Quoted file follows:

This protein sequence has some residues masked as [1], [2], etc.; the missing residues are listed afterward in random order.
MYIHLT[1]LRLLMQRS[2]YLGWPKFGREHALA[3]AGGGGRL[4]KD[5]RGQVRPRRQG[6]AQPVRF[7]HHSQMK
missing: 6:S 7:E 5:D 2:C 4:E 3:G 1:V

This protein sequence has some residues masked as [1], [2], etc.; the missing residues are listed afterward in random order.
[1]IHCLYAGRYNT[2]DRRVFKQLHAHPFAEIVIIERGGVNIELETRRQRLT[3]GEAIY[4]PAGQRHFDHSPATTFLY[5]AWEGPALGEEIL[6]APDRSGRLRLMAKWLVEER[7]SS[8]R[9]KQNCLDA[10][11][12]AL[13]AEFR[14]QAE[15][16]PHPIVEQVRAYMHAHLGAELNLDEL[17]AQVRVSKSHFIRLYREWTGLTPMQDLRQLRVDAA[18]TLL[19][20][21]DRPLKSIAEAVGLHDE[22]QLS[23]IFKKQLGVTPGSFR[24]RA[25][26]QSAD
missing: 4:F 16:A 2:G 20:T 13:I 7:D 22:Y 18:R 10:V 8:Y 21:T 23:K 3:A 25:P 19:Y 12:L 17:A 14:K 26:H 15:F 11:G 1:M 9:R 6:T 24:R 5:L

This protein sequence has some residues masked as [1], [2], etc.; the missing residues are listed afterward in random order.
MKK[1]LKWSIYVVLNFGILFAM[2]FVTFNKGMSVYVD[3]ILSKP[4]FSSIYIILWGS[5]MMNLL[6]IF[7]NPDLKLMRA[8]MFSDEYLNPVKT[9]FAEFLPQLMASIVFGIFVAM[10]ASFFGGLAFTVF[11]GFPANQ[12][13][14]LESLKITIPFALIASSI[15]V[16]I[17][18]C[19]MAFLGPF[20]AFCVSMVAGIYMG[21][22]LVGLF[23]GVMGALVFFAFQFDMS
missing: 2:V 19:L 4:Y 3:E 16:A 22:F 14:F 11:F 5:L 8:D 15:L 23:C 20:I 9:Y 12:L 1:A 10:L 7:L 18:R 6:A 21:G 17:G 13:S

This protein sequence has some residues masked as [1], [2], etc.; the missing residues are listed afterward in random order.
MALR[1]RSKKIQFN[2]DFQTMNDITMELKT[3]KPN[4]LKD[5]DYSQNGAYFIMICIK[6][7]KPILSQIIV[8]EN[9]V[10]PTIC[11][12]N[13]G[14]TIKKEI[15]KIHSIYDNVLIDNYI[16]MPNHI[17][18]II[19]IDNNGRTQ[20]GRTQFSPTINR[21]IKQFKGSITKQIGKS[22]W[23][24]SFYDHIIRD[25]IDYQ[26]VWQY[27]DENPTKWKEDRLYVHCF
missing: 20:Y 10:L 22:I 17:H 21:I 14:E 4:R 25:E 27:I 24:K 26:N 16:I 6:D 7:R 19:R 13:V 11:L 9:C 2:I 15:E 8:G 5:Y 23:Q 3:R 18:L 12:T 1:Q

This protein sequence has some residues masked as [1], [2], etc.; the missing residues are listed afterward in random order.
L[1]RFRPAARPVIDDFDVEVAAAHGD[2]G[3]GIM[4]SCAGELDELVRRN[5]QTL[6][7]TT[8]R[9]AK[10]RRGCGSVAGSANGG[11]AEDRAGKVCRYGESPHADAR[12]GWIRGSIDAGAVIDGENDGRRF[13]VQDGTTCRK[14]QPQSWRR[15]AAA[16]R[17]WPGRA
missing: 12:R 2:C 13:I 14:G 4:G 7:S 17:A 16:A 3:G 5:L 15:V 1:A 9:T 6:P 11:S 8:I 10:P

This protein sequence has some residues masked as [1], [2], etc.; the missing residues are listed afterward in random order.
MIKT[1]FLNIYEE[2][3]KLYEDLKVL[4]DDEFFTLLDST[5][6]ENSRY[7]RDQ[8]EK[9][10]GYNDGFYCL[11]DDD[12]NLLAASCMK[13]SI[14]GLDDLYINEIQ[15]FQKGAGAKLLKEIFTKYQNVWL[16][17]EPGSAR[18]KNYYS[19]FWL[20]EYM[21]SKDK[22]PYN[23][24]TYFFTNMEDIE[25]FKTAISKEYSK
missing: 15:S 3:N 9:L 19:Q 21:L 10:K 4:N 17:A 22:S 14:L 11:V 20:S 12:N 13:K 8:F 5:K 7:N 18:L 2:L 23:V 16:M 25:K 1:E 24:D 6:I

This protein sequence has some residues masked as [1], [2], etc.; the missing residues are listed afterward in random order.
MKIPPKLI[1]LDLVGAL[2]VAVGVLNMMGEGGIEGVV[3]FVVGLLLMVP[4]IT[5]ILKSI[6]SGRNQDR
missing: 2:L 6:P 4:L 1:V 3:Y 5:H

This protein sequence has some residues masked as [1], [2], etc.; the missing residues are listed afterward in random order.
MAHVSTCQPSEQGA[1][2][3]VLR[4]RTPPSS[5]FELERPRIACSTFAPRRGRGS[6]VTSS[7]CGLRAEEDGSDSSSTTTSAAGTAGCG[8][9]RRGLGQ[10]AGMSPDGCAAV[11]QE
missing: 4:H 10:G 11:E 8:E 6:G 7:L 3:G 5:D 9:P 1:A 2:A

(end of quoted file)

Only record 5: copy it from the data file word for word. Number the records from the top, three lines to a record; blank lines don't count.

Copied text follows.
This protein sequence has some residues masked as [1], [2], etc.; the missing residues are listed afterward in random order.
L[1]RFRPAARPVIDDFDVEVAAAHGD[2]G[3]GIM[4]SCAGELDELVRRN[5]QTL[6][7]TT[8]R[9]AK[10]RRGCGSVAGSANGG[11]AEDRAGKVCRYGESPHADAR[12]GWIRGSIDAGAVIDGENDGRRF[13]VQDGTTCRK[14]QPQSWRR[15]AAA[16]R[17]WPGRA
missing: 12:R 2:C 13:I 14:G 4:G 7:S 17:A 16:A 3:G 5:L 15:V 1:A 9:T 6:P 11:S 8:I 10:P